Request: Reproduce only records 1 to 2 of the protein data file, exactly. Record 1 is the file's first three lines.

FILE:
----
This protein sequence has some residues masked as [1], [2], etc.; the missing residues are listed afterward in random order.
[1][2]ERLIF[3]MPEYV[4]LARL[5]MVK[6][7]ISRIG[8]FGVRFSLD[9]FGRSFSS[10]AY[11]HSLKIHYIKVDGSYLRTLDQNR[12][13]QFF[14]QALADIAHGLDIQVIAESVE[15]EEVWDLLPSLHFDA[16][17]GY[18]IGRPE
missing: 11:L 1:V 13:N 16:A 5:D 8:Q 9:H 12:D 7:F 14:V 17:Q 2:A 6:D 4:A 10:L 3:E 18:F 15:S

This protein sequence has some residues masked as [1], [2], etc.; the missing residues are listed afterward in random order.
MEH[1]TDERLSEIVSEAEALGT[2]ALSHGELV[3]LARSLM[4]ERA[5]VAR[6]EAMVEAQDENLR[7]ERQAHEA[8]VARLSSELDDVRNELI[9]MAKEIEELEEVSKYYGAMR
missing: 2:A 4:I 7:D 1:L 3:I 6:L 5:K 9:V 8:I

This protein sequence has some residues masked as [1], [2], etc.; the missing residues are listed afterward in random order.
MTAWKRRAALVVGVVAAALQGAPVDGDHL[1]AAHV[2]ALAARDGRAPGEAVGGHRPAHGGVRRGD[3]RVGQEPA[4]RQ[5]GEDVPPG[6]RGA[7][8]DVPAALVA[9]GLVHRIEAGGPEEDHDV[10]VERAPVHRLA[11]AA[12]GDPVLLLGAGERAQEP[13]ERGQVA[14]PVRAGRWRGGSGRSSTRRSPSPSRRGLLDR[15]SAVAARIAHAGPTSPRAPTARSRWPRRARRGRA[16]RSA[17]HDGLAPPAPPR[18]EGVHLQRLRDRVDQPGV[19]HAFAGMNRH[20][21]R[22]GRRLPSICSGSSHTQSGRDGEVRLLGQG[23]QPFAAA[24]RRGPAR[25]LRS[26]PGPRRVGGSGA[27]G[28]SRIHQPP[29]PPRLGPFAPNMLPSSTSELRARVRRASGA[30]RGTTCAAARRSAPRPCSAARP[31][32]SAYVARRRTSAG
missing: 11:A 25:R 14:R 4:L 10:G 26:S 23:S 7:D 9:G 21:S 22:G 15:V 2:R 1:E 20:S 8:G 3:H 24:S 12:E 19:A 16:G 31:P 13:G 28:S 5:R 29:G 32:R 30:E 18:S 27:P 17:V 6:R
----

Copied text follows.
This protein sequence has some residues masked as [1], [2], etc.; the missing residues are listed afterward in random order.
[1][2]ERLIF[3]MPEYV[4]LARL[5]MVK[6][7]ISRIG[8]FGVRFSLD[9]FGRSFSS[10]AY[11]HSLKIHYIKVDGSYLRTLDQNR[12][13]QFF[14]QALADIAHGLDIQVIAESVE[15]EEVWDLLPSLHFDA[16][17]GY[18]IGRPE
missing: 11:L 1:V 13:N 16:A 5:D 8:Q 9:H 12:D 7:F 14:V 17:Q 2:A 6:D 4:A 10:L 3:E 18:F 15:S

This protein sequence has some residues masked as [1], [2], etc.; the missing residues are listed afterward in random order.
MEH[1]TDERLSEIVSEAEALGT[2]ALSHGELV[3]LARSLM[4]ERA[5]VAR[6]EAMVEAQDENLR[7]ERQAHEA[8]VARLSSELDDVRNELI[9]MAKEIEELEEVSKYYGAMR
missing: 2:A 4:I 7:D 1:L 3:I 6:L 5:K 9:V 8:I